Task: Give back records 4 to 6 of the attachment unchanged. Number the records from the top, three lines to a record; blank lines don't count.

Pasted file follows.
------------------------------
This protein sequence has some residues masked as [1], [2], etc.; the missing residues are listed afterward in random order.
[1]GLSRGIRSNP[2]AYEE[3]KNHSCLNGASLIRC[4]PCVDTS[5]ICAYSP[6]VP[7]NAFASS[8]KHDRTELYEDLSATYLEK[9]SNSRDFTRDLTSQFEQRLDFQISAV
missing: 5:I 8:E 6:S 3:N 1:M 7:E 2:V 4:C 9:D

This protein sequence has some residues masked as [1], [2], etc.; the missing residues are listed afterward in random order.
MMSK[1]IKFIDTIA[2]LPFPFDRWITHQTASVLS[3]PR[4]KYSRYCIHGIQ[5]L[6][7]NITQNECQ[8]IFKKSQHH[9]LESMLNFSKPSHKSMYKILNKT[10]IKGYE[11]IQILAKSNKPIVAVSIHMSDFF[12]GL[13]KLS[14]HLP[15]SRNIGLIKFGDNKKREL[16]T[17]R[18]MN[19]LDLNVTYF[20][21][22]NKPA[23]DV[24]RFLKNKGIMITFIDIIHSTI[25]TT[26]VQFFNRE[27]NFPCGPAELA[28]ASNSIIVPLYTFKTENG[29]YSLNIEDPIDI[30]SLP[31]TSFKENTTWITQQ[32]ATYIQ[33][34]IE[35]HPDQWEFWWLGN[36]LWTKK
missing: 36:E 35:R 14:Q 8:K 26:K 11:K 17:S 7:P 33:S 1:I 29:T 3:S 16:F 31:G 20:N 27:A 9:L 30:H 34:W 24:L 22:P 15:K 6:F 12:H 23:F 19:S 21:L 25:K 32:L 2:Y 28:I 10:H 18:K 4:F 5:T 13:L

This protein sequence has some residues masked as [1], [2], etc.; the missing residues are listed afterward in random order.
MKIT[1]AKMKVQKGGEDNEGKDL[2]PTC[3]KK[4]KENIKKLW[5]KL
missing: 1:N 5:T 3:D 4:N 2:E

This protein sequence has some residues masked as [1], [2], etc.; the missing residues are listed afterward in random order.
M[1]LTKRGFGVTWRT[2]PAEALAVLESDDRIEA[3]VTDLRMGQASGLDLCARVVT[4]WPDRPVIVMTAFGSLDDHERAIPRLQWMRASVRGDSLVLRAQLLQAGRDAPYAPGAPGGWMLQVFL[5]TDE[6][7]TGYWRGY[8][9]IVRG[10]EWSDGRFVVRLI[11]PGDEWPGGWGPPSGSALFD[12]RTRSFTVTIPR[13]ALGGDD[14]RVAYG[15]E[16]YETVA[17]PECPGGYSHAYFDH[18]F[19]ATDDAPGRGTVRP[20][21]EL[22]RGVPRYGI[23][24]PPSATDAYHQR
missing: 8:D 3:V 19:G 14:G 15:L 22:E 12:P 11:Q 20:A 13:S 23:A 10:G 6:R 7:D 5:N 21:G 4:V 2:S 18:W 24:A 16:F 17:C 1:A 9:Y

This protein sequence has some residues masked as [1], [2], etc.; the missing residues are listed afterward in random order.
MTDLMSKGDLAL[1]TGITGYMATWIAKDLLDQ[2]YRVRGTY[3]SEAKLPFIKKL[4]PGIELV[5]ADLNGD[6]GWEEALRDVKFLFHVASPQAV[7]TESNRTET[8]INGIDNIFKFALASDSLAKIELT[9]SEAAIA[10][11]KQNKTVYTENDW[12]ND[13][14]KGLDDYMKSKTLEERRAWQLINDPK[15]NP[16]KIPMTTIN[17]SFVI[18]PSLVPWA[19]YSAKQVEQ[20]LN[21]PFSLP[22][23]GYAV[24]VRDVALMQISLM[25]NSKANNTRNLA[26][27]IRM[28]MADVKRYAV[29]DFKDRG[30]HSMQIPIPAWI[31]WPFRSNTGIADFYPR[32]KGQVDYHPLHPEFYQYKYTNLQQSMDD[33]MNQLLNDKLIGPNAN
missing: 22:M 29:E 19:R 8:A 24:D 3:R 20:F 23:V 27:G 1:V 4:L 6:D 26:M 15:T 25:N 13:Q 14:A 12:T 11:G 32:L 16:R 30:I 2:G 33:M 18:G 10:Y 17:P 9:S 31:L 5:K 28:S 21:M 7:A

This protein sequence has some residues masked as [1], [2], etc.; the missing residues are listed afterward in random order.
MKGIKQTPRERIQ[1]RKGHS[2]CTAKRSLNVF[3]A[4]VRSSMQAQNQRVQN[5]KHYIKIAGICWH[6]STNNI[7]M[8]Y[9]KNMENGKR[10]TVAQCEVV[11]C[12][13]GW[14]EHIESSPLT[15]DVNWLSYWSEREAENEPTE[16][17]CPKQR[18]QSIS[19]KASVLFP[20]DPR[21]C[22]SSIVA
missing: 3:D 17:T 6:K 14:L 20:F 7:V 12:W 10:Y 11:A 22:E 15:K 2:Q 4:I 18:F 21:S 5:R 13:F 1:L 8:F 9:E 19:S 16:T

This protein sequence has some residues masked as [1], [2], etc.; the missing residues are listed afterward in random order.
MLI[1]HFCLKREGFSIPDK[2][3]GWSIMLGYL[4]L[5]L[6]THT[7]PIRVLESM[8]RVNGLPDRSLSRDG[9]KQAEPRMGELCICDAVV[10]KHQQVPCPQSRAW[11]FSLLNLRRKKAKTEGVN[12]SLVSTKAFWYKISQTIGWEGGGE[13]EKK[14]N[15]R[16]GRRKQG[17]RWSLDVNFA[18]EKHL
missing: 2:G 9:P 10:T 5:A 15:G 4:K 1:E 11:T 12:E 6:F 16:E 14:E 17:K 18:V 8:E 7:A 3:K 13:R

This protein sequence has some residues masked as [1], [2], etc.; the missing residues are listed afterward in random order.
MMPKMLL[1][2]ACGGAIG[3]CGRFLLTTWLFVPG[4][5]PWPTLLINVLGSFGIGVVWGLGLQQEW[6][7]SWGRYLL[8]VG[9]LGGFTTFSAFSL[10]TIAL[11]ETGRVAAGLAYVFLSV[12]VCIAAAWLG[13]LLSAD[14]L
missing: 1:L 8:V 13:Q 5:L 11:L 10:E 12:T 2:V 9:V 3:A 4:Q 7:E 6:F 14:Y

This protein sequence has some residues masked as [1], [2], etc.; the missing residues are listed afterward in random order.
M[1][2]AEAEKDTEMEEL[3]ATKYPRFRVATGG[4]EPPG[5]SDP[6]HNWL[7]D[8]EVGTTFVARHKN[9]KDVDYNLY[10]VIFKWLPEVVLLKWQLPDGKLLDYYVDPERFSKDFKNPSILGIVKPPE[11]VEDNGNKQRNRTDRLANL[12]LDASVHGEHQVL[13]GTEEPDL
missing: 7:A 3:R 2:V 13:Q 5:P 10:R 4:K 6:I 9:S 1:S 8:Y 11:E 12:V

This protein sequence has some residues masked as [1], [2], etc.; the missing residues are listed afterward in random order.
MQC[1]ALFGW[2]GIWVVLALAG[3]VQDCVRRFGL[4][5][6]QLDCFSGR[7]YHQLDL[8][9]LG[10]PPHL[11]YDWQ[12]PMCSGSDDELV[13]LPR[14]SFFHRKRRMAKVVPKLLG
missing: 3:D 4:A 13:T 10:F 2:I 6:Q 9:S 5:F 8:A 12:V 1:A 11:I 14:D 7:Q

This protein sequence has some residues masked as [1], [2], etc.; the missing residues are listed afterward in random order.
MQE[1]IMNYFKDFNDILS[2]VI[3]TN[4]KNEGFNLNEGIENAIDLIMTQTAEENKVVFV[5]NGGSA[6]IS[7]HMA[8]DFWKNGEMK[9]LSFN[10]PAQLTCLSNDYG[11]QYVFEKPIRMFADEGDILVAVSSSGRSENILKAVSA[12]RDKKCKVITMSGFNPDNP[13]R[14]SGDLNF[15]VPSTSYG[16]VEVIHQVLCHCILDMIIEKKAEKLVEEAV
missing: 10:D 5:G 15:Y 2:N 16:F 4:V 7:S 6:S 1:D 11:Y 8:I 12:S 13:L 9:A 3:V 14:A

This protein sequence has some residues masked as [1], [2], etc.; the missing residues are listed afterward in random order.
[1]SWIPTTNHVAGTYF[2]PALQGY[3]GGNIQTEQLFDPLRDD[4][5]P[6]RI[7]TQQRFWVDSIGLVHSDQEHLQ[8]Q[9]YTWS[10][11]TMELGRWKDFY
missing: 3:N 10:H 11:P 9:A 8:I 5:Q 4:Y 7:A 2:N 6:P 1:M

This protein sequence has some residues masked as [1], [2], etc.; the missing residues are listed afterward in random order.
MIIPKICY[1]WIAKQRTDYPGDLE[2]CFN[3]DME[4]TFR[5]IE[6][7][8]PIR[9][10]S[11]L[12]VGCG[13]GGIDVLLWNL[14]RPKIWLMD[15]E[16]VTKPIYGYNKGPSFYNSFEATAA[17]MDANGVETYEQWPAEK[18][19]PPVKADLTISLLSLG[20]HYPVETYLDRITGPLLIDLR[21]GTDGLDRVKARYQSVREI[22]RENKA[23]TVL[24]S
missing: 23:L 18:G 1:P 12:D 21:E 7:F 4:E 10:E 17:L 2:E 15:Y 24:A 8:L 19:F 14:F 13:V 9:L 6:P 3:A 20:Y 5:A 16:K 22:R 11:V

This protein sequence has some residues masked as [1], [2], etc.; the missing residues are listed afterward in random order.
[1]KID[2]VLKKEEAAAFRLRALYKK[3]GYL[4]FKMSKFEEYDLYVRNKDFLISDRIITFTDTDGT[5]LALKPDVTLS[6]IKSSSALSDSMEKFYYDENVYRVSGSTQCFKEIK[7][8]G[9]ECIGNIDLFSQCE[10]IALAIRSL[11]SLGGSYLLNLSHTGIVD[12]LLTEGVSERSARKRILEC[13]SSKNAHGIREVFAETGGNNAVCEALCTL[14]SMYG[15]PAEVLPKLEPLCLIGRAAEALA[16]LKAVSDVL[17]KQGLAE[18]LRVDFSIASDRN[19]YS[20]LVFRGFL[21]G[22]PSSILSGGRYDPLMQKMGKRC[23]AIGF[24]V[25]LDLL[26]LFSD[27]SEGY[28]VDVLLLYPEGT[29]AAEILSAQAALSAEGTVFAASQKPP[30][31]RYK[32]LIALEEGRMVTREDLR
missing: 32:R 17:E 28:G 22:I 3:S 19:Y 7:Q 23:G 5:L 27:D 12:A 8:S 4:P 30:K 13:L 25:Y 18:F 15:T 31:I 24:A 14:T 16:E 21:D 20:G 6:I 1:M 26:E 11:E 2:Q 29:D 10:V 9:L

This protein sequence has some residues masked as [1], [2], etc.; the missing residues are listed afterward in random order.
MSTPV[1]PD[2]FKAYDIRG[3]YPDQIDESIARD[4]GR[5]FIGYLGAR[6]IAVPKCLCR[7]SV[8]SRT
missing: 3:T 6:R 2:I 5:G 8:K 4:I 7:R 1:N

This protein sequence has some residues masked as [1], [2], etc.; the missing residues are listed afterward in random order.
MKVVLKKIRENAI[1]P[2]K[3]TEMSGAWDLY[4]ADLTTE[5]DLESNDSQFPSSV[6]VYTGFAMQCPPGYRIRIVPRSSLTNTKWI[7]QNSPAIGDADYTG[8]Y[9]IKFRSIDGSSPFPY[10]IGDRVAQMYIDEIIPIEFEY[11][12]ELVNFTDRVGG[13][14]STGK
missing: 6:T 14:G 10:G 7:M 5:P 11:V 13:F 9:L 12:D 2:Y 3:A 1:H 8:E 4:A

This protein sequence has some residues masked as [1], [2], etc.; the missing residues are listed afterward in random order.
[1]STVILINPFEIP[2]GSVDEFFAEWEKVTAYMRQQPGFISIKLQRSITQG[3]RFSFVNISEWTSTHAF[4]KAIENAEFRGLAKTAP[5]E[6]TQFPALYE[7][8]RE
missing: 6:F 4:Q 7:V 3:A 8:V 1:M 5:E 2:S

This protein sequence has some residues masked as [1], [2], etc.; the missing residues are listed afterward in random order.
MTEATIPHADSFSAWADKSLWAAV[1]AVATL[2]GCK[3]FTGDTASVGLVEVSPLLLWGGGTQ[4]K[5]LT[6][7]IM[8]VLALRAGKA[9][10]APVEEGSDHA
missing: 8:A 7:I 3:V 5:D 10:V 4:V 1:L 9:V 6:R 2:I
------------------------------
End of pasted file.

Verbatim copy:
This protein sequence has some residues masked as [1], [2], etc.; the missing residues are listed afterward in random order.
M[1]LTKRGFGVTWRT[2]PAEALAVLESDDRIEA[3]VTDLRMGQASGLDLCARVVT[4]WPDRPVIVMTAFGSLDDHERAIPRLQWMRASVRGDSLVLRAQLLQAGRDAPYAPGAPGGWMLQVFL[5]TDE[6][7]TGYWRGY[8][9]IVRG[10]EWSDGRFVVRLI[11]PGDEWPGGWGPPSGSALFD[12]RTRSFTVTIPR[13]ALGGDD[14]RVAYG[15]E[16]YETVA[17]PECPGGYSHAYFDH[18]F[19]ATDDAPGRGTVRP[20][21]EL[22]RGVPRYGI[23][24]PPSATDAYHQR
missing: 8:D 3:V 19:G 14:G 15:L 22:E 12:P 11:Q 20:A 13:S 23:A 10:G 6:R 7:D 5:N 21:G 4:V 2:S 18:W 24:A 16:F 17:C 1:A 9:Y

This protein sequence has some residues masked as [1], [2], etc.; the missing residues are listed afterward in random order.
MTDLMSKGDLAL[1]TGITGYMATWIAKDLLDQ[2]YRVRGTY[3]SEAKLPFIKKL[4]PGIELV[5]ADLNGD[6]GWEEALRDVKFLFHVASPQAV[7]TESNRTET[8]INGIDNIFKFALASDSLAKIELT[9]SEAAIA[10][11]KQNKTVYTENDW[12]ND[13][14]KGLDDYMKSKTLEERRAWQLINDPK[15]NP[16]KIPMTTIN[17]SFVI[18]PSLVPWA[19]YSAKQVEQ[20]LN[21]PFSLP[22][23]GYAV[24]VRDVALMQISLM[25]NSKANNTRNLA[26][27]IRM[28]MADVKRYAV[29]DFKDRG[30]HSMQIPIPAWI[31]WPFRSNTGIADFYPR[32]KGQVDYHPLHPEFYQYKYTNLQQSMDD[33]MNQLLNDKLIGPNAN
missing: 22:M 29:E 19:R 8:A 24:D 3:R 20:F 23:V 27:G 1:V 4:L 6:D 26:M 15:T 25:N 13:Q 14:A 12:T 11:G 32:L 16:R 30:I 2:G 33:M 18:G 10:Y 17:P 9:S 31:L 5:K 28:S 21:M 7:A

This protein sequence has some residues masked as [1], [2], etc.; the missing residues are listed afterward in random order.
MKGIKQTPRERIQ[1]RKGHS[2]CTAKRSLNVF[3]A[4]VRSSMQAQNQRVQN[5]KHYIKIAGICWH[6]STNNI[7]M[8]Y[9]KNMENGKR[10]TVAQCEVV[11]C[12][13]GW[14]EHIESSPLT[15]DVNWLSYWSEREAENEPTE[16][17]CPKQR[18]QSIS[19]KASVLFP[20]DPR[21]C[22]SSIVA
missing: 3:D 17:T 6:K 14:L 20:F 7:V 12:W 10:Y 11:A 22:E 15:K 2:Q 4:I 18:F 21:S 5:R 13:F 1:L 8:F 9:E 19:S 16:T